What is socialisation?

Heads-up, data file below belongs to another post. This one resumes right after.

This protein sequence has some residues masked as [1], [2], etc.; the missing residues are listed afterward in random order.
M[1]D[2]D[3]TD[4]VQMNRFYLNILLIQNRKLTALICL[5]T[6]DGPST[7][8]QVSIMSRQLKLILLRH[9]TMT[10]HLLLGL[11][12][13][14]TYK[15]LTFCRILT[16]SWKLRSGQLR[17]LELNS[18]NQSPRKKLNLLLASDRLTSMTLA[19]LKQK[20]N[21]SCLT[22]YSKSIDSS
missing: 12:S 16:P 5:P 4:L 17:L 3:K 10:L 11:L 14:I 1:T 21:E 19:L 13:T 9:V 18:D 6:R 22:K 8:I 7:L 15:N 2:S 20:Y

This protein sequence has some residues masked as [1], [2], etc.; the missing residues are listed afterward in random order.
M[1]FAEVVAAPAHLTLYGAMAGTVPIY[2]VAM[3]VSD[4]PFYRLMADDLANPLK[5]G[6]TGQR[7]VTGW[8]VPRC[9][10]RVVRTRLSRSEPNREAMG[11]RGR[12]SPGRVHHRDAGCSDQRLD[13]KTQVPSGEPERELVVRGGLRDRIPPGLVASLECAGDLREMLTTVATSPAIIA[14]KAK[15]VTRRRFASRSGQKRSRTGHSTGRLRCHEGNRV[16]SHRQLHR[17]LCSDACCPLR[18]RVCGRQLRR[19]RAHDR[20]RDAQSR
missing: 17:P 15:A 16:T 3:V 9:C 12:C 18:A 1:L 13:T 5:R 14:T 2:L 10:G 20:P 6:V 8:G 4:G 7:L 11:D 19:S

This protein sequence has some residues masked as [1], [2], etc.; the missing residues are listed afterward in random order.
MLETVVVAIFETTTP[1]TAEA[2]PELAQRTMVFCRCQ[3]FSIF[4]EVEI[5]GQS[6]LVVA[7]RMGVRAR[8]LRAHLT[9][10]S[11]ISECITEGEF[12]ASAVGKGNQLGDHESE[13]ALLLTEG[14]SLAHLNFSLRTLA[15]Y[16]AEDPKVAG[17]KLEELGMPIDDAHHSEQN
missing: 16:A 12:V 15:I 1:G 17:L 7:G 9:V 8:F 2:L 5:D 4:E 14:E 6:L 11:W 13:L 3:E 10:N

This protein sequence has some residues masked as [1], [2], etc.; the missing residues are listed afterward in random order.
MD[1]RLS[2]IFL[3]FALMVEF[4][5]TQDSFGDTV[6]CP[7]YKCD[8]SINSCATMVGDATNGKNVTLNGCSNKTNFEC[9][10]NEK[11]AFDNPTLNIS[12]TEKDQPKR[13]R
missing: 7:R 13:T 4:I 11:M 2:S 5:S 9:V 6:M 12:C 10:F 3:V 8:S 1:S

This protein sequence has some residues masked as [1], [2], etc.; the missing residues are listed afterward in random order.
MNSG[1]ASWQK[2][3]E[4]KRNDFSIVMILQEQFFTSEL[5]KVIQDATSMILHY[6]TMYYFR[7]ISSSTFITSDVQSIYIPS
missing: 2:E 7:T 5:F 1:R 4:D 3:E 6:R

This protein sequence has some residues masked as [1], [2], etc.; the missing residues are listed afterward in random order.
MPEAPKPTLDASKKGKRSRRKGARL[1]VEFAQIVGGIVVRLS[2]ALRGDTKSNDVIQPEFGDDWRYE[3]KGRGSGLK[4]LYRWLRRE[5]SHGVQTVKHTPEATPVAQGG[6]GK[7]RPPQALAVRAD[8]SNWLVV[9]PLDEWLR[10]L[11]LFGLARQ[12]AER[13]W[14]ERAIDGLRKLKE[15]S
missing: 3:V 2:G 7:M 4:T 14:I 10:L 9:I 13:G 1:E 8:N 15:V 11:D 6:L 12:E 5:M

Socialisation is the way in which we learn acceptable behaviour suitable for our culture. It allows us to know the norms and values of statuses and roles within our society. Socialisation can be broken down to primary and secondary both of which can occur in a formal or informal way. Primary socialisation is the first and takes place at home with our parents and families, it includes how to eat, speak, and react, amongst other important factors in early life. It is believed to be the most important type of socialisation as it sets the mould for our norms and values. Secondary socialisation occurs throughout the rest of our lives. The first agent of secondary socialisation for most people is school. Many other agencies also help shape our behaviour to conform to society’s expectation, such as work, religion, media and even our peer groups. Through secondary socialisation we learn how to interact with others and most importantly how to differentiate between acceptable behaviour in our various roles. For example, the qualities that makes you a good student: organisation, diligence and respect of classroom rules, does not necessarily make you a good daughter. A differing set of norms and values apply for each role we occupy. Both primary and secondary socialisation can occur in two ways, formal and informal. Formal socialisation is enforced; it is a deliberate attempt to mould us to society. Laws and rules fall into this category, we are told what is acceptable and what is not and the consequences if we do not conform. Informal socialisation is what happens by learning ourselves from society. Copying what we see from other people’s behaviour and conduct, which it is not written down for us to follow. An example of informal and formal socialisation in the same setting could be when starting a new job. Formally you are told the working hours and the companies’ policy and guidelines you are to adhere to. Whilst working for the company you are...
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